A large number of physical properties of crystals and amorphous or poorly crystallizable matter, i.e. of glasses, polymers and biopolymers, are of a dynamic or kinetic nature. Dynamic and kinetic are roughly distinguished by their time scales. In the first case we are dealing with atomic or molecular times, i.e. from about 10-14 to 7-10 sec, in the second with macroscopic times, from 6-10 sec to the range of hours. This large time scale spans a variety of phenomena: the shortest of these periods correspond approximately to the thermal oscillations of the atoms (phonons) in the structure of diamond or silicon; times around 9-10 sec are typical for the diffusion of atoms in crystals and for motion sequences in polymers and biopolymers.
Since the full range of the time scale is about 18 powers of ten, a single measurement method is not sufficient for experimental measurement. The short times are measured (in the range of 10-14 to 10-11 sec), with simultaneous spatial resolution, by energy shifts with neutron spectrometers (inelastic neutron scattering). Slower structural changes can be measured directly by stroboscopic methods. In processes in the range of one second, the change in the crystal structure can already be continuously monitored today.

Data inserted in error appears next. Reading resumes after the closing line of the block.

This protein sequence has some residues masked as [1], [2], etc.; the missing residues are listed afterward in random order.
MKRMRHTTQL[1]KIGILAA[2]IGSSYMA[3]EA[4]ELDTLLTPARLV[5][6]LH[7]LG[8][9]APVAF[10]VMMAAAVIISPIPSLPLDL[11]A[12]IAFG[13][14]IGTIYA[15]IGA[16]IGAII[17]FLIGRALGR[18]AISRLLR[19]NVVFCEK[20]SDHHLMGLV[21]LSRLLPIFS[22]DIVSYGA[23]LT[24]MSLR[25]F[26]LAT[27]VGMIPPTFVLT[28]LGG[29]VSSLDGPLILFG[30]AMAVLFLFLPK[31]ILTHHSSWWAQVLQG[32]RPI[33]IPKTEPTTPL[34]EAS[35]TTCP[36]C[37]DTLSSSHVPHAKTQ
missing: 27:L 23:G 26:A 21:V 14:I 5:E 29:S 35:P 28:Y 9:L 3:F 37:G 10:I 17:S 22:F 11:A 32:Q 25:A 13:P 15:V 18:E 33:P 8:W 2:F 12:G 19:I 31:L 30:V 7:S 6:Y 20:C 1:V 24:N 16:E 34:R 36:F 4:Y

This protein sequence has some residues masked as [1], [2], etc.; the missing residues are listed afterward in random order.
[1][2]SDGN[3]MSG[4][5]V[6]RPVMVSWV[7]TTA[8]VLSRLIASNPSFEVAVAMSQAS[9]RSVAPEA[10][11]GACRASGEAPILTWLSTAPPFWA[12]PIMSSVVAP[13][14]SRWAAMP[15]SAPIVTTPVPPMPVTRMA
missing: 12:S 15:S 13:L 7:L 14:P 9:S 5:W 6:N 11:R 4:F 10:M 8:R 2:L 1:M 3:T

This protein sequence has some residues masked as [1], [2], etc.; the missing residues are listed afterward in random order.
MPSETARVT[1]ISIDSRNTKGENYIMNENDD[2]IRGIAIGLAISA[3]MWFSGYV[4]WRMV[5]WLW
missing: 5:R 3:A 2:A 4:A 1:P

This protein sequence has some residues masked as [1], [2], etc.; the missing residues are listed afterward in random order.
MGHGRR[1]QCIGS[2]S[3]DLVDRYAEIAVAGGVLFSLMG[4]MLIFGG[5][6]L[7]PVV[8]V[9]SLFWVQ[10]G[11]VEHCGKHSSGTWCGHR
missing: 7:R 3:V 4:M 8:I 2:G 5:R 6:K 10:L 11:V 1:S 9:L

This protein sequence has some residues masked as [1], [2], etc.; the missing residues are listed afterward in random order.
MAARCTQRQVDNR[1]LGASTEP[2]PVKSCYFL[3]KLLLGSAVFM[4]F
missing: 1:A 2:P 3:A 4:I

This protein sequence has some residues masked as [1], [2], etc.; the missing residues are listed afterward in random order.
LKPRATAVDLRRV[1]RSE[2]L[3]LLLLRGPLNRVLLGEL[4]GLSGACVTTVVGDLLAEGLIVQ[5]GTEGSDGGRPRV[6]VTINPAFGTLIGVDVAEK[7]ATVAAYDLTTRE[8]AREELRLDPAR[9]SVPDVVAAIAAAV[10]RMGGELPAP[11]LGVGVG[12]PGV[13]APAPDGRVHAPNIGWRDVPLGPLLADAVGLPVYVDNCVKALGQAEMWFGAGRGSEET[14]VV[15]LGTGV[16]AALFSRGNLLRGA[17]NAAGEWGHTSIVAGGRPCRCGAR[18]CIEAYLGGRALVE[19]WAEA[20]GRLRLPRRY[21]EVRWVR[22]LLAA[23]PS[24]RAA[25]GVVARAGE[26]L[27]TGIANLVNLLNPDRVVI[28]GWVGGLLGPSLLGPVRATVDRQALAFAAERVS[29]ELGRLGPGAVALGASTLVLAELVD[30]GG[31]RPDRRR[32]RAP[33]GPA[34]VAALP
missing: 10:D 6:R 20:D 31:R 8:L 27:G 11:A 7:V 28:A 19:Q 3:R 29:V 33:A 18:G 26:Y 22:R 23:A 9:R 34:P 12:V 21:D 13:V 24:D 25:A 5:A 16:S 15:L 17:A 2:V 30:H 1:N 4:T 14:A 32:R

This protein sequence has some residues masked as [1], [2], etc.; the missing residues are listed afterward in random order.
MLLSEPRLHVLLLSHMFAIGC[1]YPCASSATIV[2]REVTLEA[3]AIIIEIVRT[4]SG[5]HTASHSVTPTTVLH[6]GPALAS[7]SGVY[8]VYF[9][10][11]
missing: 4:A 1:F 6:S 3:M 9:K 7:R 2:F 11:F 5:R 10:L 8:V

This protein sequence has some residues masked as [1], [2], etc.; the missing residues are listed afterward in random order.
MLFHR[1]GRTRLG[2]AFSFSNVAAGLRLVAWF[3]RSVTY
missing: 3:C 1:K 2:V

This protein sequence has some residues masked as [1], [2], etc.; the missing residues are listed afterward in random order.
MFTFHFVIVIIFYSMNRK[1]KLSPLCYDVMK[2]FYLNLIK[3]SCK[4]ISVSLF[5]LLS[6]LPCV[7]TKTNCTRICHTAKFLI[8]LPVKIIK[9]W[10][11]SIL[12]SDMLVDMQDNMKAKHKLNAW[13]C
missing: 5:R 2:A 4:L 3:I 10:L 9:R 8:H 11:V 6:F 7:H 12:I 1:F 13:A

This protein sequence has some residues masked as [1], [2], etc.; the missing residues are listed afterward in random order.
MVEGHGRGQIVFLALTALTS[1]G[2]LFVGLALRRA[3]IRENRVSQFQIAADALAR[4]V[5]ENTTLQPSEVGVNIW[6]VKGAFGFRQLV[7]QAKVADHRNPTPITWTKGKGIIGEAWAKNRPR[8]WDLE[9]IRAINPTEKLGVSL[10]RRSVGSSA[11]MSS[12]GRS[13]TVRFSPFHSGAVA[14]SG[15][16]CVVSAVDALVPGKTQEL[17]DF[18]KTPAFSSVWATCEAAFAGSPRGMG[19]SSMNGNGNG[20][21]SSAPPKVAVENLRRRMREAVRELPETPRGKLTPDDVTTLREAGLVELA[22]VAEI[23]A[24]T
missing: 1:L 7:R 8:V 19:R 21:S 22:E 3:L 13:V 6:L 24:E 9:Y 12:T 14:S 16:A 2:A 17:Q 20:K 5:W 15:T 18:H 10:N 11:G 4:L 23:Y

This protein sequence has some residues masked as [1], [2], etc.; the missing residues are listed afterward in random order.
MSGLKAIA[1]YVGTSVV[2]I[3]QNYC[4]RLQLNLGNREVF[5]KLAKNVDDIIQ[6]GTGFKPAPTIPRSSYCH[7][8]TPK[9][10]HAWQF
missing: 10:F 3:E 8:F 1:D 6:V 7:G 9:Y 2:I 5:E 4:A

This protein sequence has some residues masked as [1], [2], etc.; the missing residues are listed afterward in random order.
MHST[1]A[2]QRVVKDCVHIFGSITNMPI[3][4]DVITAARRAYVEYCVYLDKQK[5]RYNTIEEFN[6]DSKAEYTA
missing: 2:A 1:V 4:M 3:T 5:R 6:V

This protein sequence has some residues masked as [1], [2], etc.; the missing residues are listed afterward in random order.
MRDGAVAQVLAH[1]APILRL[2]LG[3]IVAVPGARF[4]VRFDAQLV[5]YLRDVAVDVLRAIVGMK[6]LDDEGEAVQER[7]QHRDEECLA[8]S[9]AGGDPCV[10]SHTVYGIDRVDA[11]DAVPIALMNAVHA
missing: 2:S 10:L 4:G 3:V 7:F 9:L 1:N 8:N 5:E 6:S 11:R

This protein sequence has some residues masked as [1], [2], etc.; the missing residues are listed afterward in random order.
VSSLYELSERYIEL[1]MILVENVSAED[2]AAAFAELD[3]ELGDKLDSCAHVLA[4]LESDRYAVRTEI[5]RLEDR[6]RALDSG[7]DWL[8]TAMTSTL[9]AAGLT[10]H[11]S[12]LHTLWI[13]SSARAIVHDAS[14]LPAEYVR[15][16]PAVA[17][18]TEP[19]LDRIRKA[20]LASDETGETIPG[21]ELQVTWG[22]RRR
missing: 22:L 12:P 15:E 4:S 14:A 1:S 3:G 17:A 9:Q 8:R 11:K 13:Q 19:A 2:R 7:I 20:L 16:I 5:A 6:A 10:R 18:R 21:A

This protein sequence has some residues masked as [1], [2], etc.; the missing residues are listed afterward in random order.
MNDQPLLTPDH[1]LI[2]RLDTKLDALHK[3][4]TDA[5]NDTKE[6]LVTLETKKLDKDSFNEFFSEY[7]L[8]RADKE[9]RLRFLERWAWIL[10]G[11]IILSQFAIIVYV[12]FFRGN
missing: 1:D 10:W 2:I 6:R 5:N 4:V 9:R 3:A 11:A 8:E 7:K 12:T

The movement of atoms in solids and the chemical bonds between atoms depend on pressure and temperature. By changing these state variables, structural transformations can be induced from those mechanisms that can be deduced from diffraction experiments with neutrons and X-rays as well as from the abnormal behaviour of macroscopic properties. From this, a deeper understanding of the characteristic dynamics of interaction and processes in the atomic range can be obtained.